When former President Obama scrapped the U.S. Manned Space program via Presidential fiat back in 2011, he signaled to the world that the U.S. was ceding its leadership and expertise in space exploration to nations like China and India.
In one of the most arrogantly oblivious declarations any president ever made he said he was ending the Constellation manned lunar landing program because “we’ve been there before.”
Instead of sending more Americans to the moon, he talked about possibly landing men on an asteroid in 2025 or perhaps Mars at some later date.
Our friends the Chinese were no doubt ecstatic at this announcement.
They have already embarked on a Lunar Exploration Program that will send both robots and men to the moon by 2025. In 2011, a Chinese rocket carried a boxcar-sized module into orbit, the first building block for a Chinese space station scheduled for completion sometime in 2020–the same year that the International Space Station, which is jointly operated by the U.S., Russia, Canada, Japan and 11 European countries, is scheduled to be de-orbited.
In early October a Long March 3C rocket with the Chang’e-2 probe took off from Xichang launch center. The Xinhua News Agency said Chang’e-2 would circle just nine miles above the rocky terrain in order to take photographs of possible landing locations.
It is China’s second lunar probe – the first was launched in 2007. The craft stayed in space for 16 months before being intentionally crashed on to the Moon’s surface. This year the Chinese began mapping the entire surface of the moon with orbiting vehicles and in 2012 it will land lunar rovers that will begin prospecting for strategic materials.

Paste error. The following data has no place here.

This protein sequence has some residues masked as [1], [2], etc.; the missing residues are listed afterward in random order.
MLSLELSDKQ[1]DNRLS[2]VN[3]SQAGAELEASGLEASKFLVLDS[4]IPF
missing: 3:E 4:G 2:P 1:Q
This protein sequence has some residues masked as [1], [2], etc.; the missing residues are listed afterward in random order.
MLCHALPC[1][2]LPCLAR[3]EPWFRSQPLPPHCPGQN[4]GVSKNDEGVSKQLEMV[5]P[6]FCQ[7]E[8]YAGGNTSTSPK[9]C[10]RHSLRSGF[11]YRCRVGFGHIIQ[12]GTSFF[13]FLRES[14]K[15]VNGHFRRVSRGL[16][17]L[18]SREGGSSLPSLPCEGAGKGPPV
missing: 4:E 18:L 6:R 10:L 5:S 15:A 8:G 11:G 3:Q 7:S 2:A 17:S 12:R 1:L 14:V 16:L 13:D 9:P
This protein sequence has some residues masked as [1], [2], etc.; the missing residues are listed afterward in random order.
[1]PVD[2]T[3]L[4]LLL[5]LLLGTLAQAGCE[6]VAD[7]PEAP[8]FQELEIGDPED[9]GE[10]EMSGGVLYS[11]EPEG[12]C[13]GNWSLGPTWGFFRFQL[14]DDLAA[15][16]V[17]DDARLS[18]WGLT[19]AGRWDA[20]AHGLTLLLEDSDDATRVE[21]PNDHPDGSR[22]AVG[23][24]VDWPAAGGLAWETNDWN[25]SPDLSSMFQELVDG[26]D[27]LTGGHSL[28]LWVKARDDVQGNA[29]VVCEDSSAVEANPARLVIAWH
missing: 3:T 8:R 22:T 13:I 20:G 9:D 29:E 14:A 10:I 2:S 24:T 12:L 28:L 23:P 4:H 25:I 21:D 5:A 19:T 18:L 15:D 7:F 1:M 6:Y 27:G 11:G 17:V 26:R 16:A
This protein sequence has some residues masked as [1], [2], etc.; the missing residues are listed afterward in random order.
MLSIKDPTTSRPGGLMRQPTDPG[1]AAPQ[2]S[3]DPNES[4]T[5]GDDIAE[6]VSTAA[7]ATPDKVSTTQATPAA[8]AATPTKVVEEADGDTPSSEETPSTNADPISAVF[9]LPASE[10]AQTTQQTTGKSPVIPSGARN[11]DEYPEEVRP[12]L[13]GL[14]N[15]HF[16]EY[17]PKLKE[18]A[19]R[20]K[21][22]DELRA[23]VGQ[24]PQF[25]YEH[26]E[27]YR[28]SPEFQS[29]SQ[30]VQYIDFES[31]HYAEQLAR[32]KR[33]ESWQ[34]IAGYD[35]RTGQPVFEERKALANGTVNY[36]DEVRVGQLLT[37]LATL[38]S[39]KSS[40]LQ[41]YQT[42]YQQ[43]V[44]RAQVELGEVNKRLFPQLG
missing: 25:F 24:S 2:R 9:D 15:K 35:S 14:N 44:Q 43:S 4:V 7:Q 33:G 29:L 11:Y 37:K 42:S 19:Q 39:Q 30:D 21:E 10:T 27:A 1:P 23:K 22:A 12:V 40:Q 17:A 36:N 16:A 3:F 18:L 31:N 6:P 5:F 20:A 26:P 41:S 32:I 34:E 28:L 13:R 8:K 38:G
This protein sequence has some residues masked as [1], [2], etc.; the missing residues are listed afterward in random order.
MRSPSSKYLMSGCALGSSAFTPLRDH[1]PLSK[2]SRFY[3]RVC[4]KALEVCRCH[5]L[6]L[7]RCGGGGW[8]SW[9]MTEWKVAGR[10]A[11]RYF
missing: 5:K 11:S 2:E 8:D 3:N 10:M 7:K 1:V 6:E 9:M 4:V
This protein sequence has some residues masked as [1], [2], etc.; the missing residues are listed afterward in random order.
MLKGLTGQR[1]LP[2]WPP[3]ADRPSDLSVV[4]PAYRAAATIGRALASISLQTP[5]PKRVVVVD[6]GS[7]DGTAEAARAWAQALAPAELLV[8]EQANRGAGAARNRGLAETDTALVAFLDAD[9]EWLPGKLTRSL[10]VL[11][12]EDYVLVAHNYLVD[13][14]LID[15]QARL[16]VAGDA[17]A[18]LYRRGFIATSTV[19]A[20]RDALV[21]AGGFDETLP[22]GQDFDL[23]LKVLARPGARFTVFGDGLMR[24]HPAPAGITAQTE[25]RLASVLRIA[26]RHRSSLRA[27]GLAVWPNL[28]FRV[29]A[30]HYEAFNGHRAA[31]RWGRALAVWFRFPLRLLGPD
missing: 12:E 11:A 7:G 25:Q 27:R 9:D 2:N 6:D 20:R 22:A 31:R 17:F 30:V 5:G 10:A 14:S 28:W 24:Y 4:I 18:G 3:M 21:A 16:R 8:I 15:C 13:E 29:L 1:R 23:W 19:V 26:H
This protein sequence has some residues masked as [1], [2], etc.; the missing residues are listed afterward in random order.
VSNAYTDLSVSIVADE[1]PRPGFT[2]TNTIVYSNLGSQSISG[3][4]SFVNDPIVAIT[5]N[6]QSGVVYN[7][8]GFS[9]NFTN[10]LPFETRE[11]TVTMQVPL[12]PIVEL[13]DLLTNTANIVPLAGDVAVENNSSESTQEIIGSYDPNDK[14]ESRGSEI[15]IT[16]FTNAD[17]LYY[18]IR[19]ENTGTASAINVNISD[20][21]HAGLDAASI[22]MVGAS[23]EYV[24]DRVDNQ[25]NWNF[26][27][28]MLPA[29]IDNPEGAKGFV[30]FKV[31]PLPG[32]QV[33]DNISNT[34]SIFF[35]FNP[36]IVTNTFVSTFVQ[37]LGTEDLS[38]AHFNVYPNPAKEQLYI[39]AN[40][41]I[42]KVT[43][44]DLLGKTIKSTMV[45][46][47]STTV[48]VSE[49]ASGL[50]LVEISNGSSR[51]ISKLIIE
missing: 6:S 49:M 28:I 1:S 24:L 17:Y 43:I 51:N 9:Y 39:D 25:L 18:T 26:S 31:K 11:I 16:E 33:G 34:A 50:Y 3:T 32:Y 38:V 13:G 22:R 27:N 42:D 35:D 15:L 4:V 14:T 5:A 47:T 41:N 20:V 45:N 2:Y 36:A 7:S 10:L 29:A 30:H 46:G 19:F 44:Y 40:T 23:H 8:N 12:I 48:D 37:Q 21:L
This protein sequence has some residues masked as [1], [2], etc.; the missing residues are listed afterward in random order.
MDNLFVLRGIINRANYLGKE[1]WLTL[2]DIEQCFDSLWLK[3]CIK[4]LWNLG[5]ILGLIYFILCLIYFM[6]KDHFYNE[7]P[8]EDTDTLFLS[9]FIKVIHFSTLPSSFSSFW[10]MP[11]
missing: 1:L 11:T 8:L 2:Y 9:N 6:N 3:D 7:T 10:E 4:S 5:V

Chinese scientists believe the moon is loaded with base metals and something called “lunar helium-3,” considered a perfect fuel for nuclear fusion power plants.
Robert Bigelow, founder of Bigelow Aerospace, the company he created over a decade ago to develop commercial space habitats using expandable (or inflatable) technology licensed from NASA, insists this is just the beginning of what he fears is an attempt by China to actually claim the moon as its own territory, locking out the United States and other nations.
One obvious obstacle is the Outer Space Treaty, of which China is a party. That treaty prohibits nations from making territorial claims to the Moon or other celestial bodies. Bigelow suggested, though, that China could work to amend the treaty through the support of countries in Africa and Latin America where China is making major investments and who routinely vote against the United States in international bodies such as the United Nations.
Alternatively, he said, China could simply decide to withdraw from the treaty. Public opinion, he said, won’t be factor. “There isn’t going to be World War Three over this,” he said. “There isn’t going to be a single shot fired.”
Here is what the U.S. can expect, thanks to a myopic U.S. president: Soon, the only people walking around on the moon will be Chinese and don’t expect them to share any significant base metal or lunar helium-3 finds. That is simply not the DNA of a hard-core Communist regime that controls China.
As Bigelow said in a recent talk to the International Symposium for Personal and Commercial Spaceflight (ISPCS) in Las Cruces, New Mexico: